Funerals have been held in the Highlands for two crew who died when a RAF Nimrod crashed in Afghanistan.
Flt Lt Squires' coffin is carried from Nairn Parish Church
Mourners gathered in Nairn to remember Cheshire-born father-of-two Flight Lieutenant Al Squires, 39.
A service has also taken place at Inverness Crematorium for 25-year-old Somerset-born Sergeant Ben Knight.
The Nimrod MR2 aircraft crashed in September after a suspected technical fault killing 14 men, 12 of whom were based at RAF Kinloss in Moray.
Flt Lt Squires' funeral took place on Friday morning, followed shortly after by the service for Sgt Knight.
Mist and heavy rain added to the sombre mood of the ceremonies.
The Reverend Ian Hamilton led the service for Flt Lt Squires in Nairn's Old Parish Church. He described it as a tremendously sad, but proud day.
Flt Lt Squires lived in the Highland seaside town on the Moray Firth with his wife Adele and their children Abby and Graeme, who sat together in a front pew for the service.
Wing Commander Martin Cannard read a poem by World War II Royal Canadian Air Force pilot John Magee.
Squadron Leader Pete Brown then read Death is Nothing at All, which includes the line: "I have only slipped into the next room".
There was also a moving tribute by Squadron Leader Simon Seymour-Dale, nicknamed SD, who was best man at the Flt Lt Squires' wedding.
He described his friend as a "good, decent and honourable man" who had been a perfectionist as well as a worrier.
Flt Lt Al Squires was a father-of-two
There was laughter when SD recalled how the worst language he had ever heard him utter was "blinking flip" and how while trying to teach his children to fish his daughter landed a catch, while all her father managed to do was hook seaweed.
The squadron leader added: "Al always found something positive from a crisis. Let's do likewise - restore bonds with old friends, think of Al and smile."
A Nimrod and two Tucano trainer aircraft made a fly-past as his coffin was carried from the church.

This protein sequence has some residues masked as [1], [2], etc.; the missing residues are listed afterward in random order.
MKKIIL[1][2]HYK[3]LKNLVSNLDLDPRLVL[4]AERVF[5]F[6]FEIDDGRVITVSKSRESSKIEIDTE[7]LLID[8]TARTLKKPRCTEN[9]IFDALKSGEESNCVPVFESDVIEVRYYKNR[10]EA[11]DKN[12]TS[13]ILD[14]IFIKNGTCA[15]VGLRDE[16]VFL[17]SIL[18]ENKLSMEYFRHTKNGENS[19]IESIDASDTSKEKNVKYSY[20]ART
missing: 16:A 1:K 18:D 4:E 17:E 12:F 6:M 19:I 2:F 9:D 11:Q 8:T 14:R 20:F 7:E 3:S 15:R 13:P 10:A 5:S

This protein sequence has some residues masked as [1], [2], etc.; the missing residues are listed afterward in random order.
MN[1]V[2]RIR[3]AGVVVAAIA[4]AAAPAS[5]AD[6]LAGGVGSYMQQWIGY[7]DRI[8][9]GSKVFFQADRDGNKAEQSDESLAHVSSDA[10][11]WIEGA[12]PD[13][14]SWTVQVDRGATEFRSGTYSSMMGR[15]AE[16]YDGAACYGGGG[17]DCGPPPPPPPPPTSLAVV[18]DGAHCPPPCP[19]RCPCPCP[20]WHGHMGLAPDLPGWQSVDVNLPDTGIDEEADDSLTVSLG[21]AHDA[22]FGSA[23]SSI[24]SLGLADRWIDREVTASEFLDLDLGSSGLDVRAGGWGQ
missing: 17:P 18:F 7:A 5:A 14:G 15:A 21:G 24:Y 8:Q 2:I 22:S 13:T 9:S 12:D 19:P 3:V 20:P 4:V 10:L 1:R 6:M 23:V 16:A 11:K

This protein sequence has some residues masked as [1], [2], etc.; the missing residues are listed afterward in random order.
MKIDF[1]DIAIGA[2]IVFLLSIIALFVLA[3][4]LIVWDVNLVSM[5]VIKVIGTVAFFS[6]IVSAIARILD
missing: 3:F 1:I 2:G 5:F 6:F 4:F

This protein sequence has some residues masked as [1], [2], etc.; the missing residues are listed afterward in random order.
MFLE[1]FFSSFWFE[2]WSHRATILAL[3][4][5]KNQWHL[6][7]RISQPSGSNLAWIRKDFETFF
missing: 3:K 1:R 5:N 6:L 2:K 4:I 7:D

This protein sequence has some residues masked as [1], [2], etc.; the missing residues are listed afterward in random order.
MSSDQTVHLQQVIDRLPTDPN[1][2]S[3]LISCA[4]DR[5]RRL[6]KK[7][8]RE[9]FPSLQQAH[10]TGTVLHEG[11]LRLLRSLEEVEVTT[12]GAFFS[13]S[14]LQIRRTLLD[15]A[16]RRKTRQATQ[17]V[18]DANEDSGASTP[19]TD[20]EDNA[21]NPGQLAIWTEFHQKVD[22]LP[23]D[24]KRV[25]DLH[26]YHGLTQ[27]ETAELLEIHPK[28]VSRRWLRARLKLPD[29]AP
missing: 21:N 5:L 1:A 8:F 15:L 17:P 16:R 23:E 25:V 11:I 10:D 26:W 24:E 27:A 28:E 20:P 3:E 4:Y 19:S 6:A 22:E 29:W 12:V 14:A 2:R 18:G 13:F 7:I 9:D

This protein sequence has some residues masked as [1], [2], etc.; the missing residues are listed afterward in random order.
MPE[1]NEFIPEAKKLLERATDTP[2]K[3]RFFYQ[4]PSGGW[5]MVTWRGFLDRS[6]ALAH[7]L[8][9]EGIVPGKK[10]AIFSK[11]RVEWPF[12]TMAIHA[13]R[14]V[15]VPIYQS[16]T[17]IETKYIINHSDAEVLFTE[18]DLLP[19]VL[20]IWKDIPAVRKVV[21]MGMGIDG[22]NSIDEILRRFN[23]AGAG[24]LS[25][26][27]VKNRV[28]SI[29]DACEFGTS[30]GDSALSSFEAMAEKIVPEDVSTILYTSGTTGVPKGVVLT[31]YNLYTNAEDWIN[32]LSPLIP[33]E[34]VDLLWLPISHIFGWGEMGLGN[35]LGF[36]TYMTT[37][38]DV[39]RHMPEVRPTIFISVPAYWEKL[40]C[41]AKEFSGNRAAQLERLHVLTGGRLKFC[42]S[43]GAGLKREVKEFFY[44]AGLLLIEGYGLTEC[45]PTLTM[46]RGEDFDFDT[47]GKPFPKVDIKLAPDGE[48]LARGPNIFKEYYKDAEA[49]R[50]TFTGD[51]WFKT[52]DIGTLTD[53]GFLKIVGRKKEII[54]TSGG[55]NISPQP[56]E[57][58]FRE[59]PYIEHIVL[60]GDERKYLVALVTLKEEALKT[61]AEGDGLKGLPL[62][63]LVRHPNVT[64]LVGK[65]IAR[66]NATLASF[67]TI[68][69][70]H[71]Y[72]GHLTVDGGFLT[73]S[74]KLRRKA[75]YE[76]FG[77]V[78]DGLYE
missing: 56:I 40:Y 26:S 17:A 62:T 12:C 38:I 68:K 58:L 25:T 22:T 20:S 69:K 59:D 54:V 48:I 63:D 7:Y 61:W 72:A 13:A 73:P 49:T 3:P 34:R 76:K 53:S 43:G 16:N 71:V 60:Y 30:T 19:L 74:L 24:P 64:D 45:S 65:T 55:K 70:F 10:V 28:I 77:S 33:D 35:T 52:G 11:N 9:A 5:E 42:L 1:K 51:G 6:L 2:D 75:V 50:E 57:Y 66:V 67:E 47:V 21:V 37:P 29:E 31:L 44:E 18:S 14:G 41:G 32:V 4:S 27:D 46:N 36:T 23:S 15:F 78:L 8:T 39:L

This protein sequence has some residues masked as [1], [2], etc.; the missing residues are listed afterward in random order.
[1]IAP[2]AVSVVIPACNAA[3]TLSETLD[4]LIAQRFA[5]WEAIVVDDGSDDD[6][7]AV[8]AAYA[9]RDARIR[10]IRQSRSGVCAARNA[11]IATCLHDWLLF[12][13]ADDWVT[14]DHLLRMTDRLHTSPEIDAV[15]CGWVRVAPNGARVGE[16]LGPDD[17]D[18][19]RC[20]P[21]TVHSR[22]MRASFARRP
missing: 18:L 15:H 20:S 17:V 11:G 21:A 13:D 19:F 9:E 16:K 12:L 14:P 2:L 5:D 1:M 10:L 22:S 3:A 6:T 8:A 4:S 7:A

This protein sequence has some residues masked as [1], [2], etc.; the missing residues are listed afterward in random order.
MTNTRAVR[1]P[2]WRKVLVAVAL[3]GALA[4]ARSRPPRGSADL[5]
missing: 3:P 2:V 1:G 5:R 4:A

In Inverness, Sgt Knight's fiancée Tania, his parents Graham and Trish and brothers Andy and Matt watched as the coffin covered in a Union flag, was carried into the crematorium.
In a statement, Graham Knight said the family was still struggling to come to terms with the loss of his son.
He said: "As a family we have been devastated by his sudden and violent death, but we try to get some comfort from knowing that he did not die alone, nor was his suffering prolonged.
"He was busy working with his fellow crew members at the time the accident occurred.
"He, like many other young men and women, were serving not just his country but the international community as well, in the cause of freedom and democracy."
Sgt Knight was planning on marrying his fiancée Tania
Mr Knight added that his son had a "thirst for knowledge and excitement" and had wanted to join the RAF since he was 11-years-old.
He said his son, who was due to return from the Gulf on Remembrance Day, had been planning to marry Tania in the next few months.
"They have already bought their wedding rings, but instead of planning their wedding we have spent the last few months organising his funeral," said Mr Knight.